Theses and Dissertations

Issuing Body

Mississippi State University


Mercer, Andrew E.

Committee Member

Wood, Kimberly M.

Committee Member

Dyer, Jamie L.

Committee Member

Wu, Tung-Lung

Committee Member

Clary, Renee M.

Other Advisors or Committee Members

Travis, Rick

Date of Degree


Original embargo terms

Visible to MSU only for 2 years

Document Type

Dissertation - Open Access


Earth and Atmospheric Sciences

Degree Name

Doctor of Philosophy


College of Arts and Sciences


Department of Geosciences


Forecasting rapid intensification (RI) of tropical cyclones (TCs) is considered one of the most challenging problems for the TC operational and research communities and remains a top priority for the National Hurricane Center. Upon landfall, these systems can have detrimental impacts to life and property. To support continued improvement of TC RI forecasts, this study investigated large-scale TC environments undergoing RI in the North Atlantic basin, specifically identifying important diagnostic variables in three-dimensional space. These results were subsequently used in the development of prognostic machine learning algorithms designed to predict RI 24 hours prior to occurrence. Using three RI definitions, this study evaluated base-state and derived meteorological parameters through S-mode and T-mode rotated principal component analysis, hierarchical compositing analysis, and hypothesis testing. Additionally, nine blended intelligence ensembles were developed using three RI definitions trained on data from the Statistical Hurricane Intensity Prediction Scheme- Rapid Intensification Index, Global Ensemble Forecast System Reforecast, and Final Operational Global Analysis. Performance metrics for the intelligence ensembles were compared against traditional linear methods. Additionally, a tenth ensemble was created using forecast data generated from Weather Research and Forecasting model simulations of TC RI events in the open North Atlantic and compared against linear methods. Results revealed modest classification ability of machine learning algorithms in predicting the onset of RI 24 hours in advance by including TC environmental spatial information of temperature and moisture variables, as well as variables indicative of ambient environmental interactions.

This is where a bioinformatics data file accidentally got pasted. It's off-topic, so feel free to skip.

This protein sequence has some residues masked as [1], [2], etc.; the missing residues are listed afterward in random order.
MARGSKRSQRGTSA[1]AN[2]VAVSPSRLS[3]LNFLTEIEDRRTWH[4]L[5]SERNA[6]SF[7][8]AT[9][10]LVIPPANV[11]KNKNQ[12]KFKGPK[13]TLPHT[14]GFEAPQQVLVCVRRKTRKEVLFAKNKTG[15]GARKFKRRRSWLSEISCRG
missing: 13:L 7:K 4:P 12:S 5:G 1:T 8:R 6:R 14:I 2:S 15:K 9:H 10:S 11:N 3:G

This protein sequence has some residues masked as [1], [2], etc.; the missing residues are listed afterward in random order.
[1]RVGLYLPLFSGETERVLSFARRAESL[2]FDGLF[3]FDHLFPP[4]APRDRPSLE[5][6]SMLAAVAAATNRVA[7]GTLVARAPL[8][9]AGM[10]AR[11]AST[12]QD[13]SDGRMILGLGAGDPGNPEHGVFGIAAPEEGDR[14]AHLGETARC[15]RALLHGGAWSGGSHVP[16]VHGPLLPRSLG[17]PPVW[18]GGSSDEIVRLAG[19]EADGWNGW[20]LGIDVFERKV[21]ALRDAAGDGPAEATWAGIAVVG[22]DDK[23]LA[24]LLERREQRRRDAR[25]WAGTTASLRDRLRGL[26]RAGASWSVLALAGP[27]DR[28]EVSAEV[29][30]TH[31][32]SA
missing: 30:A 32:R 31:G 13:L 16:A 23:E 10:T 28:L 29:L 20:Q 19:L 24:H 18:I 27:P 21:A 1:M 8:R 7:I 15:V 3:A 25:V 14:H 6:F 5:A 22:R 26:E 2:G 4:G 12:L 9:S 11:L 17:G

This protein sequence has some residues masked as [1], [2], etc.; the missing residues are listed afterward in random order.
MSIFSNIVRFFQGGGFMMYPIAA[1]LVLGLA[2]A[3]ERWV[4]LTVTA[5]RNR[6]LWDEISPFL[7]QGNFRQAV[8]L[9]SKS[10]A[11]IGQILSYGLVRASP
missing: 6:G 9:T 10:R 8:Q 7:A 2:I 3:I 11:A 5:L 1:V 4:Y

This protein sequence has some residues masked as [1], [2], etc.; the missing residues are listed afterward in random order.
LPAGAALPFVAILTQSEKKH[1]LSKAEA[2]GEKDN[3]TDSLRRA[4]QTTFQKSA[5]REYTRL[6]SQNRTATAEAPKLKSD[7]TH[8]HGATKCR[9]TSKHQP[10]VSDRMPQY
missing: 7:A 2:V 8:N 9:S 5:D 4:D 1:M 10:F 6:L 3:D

tropical cyclones||rapid intensification||machine learning||atmospheric science